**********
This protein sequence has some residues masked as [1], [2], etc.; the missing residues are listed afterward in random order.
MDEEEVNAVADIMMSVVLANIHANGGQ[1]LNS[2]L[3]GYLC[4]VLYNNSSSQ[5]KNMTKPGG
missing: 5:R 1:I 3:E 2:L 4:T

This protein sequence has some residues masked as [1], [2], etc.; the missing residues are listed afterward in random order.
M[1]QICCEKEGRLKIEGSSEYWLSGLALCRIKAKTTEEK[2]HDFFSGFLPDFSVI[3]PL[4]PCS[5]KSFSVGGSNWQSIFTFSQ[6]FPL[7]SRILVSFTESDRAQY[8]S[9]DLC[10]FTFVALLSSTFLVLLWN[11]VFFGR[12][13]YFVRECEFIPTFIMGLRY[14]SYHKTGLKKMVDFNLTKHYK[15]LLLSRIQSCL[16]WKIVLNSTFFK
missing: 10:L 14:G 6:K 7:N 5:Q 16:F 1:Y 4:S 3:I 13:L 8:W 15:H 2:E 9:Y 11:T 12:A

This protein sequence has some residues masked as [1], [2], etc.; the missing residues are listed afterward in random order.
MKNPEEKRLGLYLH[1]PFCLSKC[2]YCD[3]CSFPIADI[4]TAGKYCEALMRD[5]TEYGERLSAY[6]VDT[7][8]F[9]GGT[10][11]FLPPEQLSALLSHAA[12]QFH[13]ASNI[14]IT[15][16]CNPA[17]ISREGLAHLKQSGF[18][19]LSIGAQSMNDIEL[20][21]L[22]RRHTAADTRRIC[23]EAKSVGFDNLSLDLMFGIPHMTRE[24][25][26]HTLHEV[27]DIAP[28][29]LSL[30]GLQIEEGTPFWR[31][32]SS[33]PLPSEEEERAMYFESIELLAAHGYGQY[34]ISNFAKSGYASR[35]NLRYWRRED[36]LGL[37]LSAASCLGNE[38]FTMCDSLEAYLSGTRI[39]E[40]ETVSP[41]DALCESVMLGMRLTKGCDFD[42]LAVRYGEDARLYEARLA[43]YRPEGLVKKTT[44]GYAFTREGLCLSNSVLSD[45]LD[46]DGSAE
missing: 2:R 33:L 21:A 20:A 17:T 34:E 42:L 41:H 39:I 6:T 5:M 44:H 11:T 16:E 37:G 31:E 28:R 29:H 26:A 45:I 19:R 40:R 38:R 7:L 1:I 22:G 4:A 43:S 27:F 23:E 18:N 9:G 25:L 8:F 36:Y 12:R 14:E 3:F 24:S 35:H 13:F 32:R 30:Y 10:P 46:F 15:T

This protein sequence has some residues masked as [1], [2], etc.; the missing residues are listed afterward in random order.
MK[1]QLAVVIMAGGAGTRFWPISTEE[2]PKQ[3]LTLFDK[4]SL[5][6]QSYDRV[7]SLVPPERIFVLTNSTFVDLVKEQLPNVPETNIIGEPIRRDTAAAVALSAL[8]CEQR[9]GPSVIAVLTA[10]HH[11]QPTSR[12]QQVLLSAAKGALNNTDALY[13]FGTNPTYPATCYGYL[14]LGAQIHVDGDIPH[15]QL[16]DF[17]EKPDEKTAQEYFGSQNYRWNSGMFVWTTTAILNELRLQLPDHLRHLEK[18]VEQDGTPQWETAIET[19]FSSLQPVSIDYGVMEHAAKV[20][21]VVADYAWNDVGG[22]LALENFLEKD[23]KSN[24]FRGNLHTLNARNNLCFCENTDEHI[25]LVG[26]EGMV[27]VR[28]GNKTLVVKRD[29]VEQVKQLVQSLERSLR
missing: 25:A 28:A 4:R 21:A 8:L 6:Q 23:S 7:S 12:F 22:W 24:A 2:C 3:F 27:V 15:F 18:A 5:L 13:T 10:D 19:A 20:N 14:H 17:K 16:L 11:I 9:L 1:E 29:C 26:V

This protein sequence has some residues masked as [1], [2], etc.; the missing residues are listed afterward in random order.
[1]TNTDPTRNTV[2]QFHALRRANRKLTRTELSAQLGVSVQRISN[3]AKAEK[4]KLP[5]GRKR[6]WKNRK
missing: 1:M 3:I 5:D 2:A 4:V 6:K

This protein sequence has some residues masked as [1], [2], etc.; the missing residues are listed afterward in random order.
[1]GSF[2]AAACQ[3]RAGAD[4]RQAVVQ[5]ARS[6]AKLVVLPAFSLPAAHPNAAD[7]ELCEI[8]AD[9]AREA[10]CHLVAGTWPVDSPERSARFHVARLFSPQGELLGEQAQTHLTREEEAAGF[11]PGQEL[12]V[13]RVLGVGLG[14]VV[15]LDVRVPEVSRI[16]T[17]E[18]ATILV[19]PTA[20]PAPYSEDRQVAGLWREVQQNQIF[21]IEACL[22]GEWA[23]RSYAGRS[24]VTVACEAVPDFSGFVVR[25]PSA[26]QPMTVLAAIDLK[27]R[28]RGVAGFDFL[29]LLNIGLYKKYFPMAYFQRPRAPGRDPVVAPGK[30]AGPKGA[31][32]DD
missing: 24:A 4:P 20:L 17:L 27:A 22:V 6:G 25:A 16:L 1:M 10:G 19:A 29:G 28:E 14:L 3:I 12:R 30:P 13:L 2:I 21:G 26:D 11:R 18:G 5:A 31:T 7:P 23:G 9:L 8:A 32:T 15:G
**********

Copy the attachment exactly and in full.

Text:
This protein sequence has some residues masked as [1], [2], etc.; the missing residues are listed afterward in random order.
MDEEEVNAVADIMMSVVLANIHANGGQ[1]LNS[2]L[3]GYLC[4]VLYNNSSSQ[5]KNMTKPGG
missing: 5:R 1:I 3:E 2:L 4:T

This protein sequence has some residues masked as [1], [2], etc.; the missing residues are listed afterward in random order.
M[1]QICCEKEGRLKIEGSSEYWLSGLALCRIKAKTTEEK[2]HDFFSGFLPDFSVI[3]PL[4]PCS[5]KSFSVGGSNWQSIFTFSQ[6]FPL[7]SRILVSFTESDRAQY[8]S[9]DLC[10]FTFVALLSSTFLVLLWN[11]VFFGR[12][13]YFVRECEFIPTFIMGLRY[14]SYHKTGLKKMVDFNLTKHYK[15]LLLSRIQSCL[16]WKIVLNSTFFK
missing: 10:L 14:G 6:K 7:N 5:Q 16:F 1:Y 4:S 3:I 13:L 8:W 15:H 2:E 9:Y 11:T 12:A

This protein sequence has some residues masked as [1], [2], etc.; the missing residues are listed afterward in random order.
MKNPEEKRLGLYLH[1]PFCLSKC[2]YCD[3]CSFPIADI[4]TAGKYCEALMRD[5]TEYGERLSAY[6]VDT[7][8]F[9]GGT[10][11]FLPPEQLSALLSHAA[12]QFH[13]ASNI[14]IT[15][16]CNPA[17]ISREGLAHLKQSGF[18][19]LSIGAQSMNDIEL[20][21]L[22]RRHTAADTRRIC[23]EAKSVGFDNLSLDLMFGIPHMTRE[24][25][26]HTLHEV[27]DIAP[28][29]LSL[30]GLQIEEGTPFWR[31][32]SS[33]PLPSEEEERAMYFESIELLAAHGYGQY[34]ISNFAKSGYASR[35]NLRYWRRED[36]LGL[37]LSAASCLGNE[38]FTMCDSLEAYLSGTRI[39]E[40]ETVSP[41]DALCESVMLGMRLTKGCDFD[42]LAVRYGEDARLYEARLA[43]YRPEGLVKKTT[44]GYAFTREGLCLSNSVLSD[45]LD[46]DGSAE
missing: 2:R 33:L 21:A 20:A 17:T 34:E 42:L 41:H 39:I 6:T 5:M 44:H 11:T 16:E 37:G 31:E 28:R 29:H 26:A 45:I 19:R 40:R 38:R 7:L 1:I 22:G 4:A 43:S 27:F 23:E 18:N 9:G 25:L 8:F 36:Y 12:R 14:E 3:F 24:S 35:H 13:F 32:R 30:Y 10:P 46:F 15:T

This protein sequence has some residues masked as [1], [2], etc.; the missing residues are listed afterward in random order.
MK[1]QLAVVIMAGGAGTRFWPISTEE[2]PKQ[3]LTLFDK[4]SL[5][6]QSYDRV[7]SLVPPERIFVLTNSTFVDLVKEQLPNVPETNIIGEPIRRDTAAAVALSAL[8]CEQR[9]GPSVIAVLTA[10]HH[11]QPTSR[12]QQVLLSAAKGALNNTDALY[13]FGTNPTYPATCYGYL[14]LGAQIHVDGDIPH[15]QL[16]DF[17]EKPDEKTAQEYFGSQNYRWNSGMFVWTTTAILNELRLQLPDHLRHLEK[18]VEQDGTPQWETAIET[19]FSSLQPVSIDYGVMEHAAKV[20][21]VVADYAWNDVGG[22]LALENFLEKD[23]KSN[24]FRGNLHTLNARNNLCFCENTDEHI[25]LVG[26]EGMV[27]VR[28]GNKTLVVKRD[29]VEQVKQLVQSLERSLR
missing: 25:A 28:A 4:R 21:A 8:L 6:Q 23:S 7:S 12:F 22:W 24:A 2:C 3:F 27:V 15:F 18:A 5:L 13:T 10:D 19:A 20:N 14:H 17:K 16:L 11:I 9:L 1:E 29:C 26:V

This protein sequence has some residues masked as [1], [2], etc.; the missing residues are listed afterward in random order.
[1]TNTDPTRNTV[2]QFHALRRANRKLTRTELSAQLGVSVQRISN[3]AKAEK[4]KLP[5]GRKR[6]WKNRK
missing: 1:M 3:I 5:D 2:A 4:V 6:K

This protein sequence has some residues masked as [1], [2], etc.; the missing residues are listed afterward in random order.
[1]GSF[2]AAACQ[3]RAGAD[4]RQAVVQ[5]ARS[6]AKLVVLPAFSLPAAHPNAAD[7]ELCEI[8]AD[9]AREA[10]CHLVAGTWPVDSPERSARFHVARLFSPQGELLGEQAQTHLTREEEAAGF[11]PGQEL[12]V[13]RVLGVGLG[14]VV[15]LDVRVPEVSRI[16]T[17]E[18]ATILV[19]PTA[20]PAPYSEDRQVAGLWREVQQNQIF[21]IEACL[22]GEWA[23]RSYAGRS[24]VTVACEAVPDFSGFVVR[25]PSA[26]QPMTVLAAIDLK[27]R[28]RGVAGFDFL[29]LLNIGLYKKYFPMAYFQRPRAPGRDPVVAPGK[30]AGPKGA[31][32]DD
missing: 24:A 4:P 20:L 17:L 27:A 22:V 6:G 25:A 16:L 1:M 10:G 19:A 29:G 28:E 14:L 3:I 12:R 30:P 13:L 2:I 21:G 26:D 11:R 18:G 5:A 31:T 7:P 23:G 9:L 8:A 32:T 15:G